Rudolph Arvid “Rudy” Peterson, who made Bank of America an international entity as its chief executive officer from 1963 to 1970 and later managed the United Nations Development Program, has died. He was 98.
Peterson died Dec. 2 at his home in Piedmont, Calif., near San Francisco, of natural causes.
Born in Svenljunga, Sweden, on Dec. 6, 1904, the same year that A.P. Giannini founded what became Bank of America, Peterson was known throughout his long career as a troubleshooter with uncanny organizational ability and a forward thinker who believed consumer credit could improve wage-earners’ lives.
As head of Bank of America, he was credited with extending the global reach of what was then the world’s largest commercial bank, multiplying its overseas branches from 16 in the early 1960s to 97 by the time he stepped down. He also nearly doubled the bank’s operations from $14 billion to $25 billion and oversaw construction of a 52-story headquarters in San Francisco.
“Bank of America was not an international operation when he became the CEO in 1963,” A.W. “Tom” Clausen, who succeeded Peterson, told the San Francisco Chronicle. “Rudy extended the scope of Bank of America greatly. He had a vision that the world is getting smaller, that it’s interdependent. He made the bank an international force.”
Peterson retired in 1970 but remained on the bank’s board until 1998.
From 1972 to 1976 he was the head of the United Nations Development Program.
For the U.N., he supervised an international staff of 4,000, providing billions of dollars in technical help to more than 100 developing countries. Applying principles he used in bank administration, he tightened bureaucracy and placed decision-making in the hands of resident representatives abroad instead of funneling everything through headquarters.
“More and more, countries are looking to us to coordinate their planning in development because the new system gives them faster answers,” Peterson told The Times in 1974.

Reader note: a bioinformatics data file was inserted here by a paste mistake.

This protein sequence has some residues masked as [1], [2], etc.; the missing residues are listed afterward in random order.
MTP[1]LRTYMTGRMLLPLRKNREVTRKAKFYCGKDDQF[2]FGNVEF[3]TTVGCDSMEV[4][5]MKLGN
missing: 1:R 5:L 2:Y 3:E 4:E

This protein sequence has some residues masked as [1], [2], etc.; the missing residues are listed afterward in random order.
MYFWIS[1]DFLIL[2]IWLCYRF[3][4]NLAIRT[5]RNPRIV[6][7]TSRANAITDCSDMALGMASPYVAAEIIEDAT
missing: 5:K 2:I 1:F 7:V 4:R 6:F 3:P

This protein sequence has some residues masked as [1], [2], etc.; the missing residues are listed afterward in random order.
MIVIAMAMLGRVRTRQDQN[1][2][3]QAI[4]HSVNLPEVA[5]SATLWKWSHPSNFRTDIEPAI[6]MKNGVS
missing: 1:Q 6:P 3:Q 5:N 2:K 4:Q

Peterson relished the job as a way he could help feed the world’s hungry-- citing for The Times the development of a high-protein corn in Mexico that he hoped to plant in 15 other poor, arid countries.
Although he strode the world as something of a financial diplomat, Peterson began life humbly. He was brought from rural Sweden to rural California at the age of 2 and grew up on a dairy and fruit farm near Hilmar.
Peterson hoped to study medicine, but worked his way through UC Berkeley to a degree in banking and finance.
He began his career after graduation in 1925, repossessing items from delinquent borrowers of the Commercial Credit Co. Over the next 11 years, he rose to manager of its Mexico City office and finally division operations manager in Chicago.
In 1936, Bank of America invited Peterson to organize its installment financing operation, beginning as office manager in Fresno.
Within 10 years, he was vice president of the San Francisco-based bank’s statewide consumer credit loans.
From 1946 to 1952, Peterson was president of Allied Building Credits Inc., a subsidiary of Transamerica Corp., a holding company of Bank of America, and in 1952 he was named vice president of Transamerica, supervising operations in five Western states.
Peterson spent 1955 to 1961, which he often referred to as “the golden years,” in Honolulu as vice president and then president and managing executive officer of the Bank of Hawaii. During his tenure, he opened 22 new branches, doubled deposits and tripled earnings.
Bank of America lured him back in late 1961 to be groomed as CEO, a position he gained on Nov. 1, 1963. Best-known for establishing the bank’s international credentials, he also encouraged widespread marketing of the bank’s credit card, early use of computers for electronic data processing and personal interaction with customers.
Widowed by the death of his first wife, Patricia, in 1960, Peterson is survived by his wife of 41 years, Barbara; his two children, Linnea Bennett and R. Price Peterson; four stepchildren, Robert, Lorna, Anne and Margaret Lindsay; 10 grandchildren; and four great-grandchildren.
Memorial donations may be sent either to the California Academy of Sciences Education Division, Golden Gate Park, San Francisco, CA 94118, or to the Piedmont Community Church, 400 Highland Ave., Piedmont, CA 94611.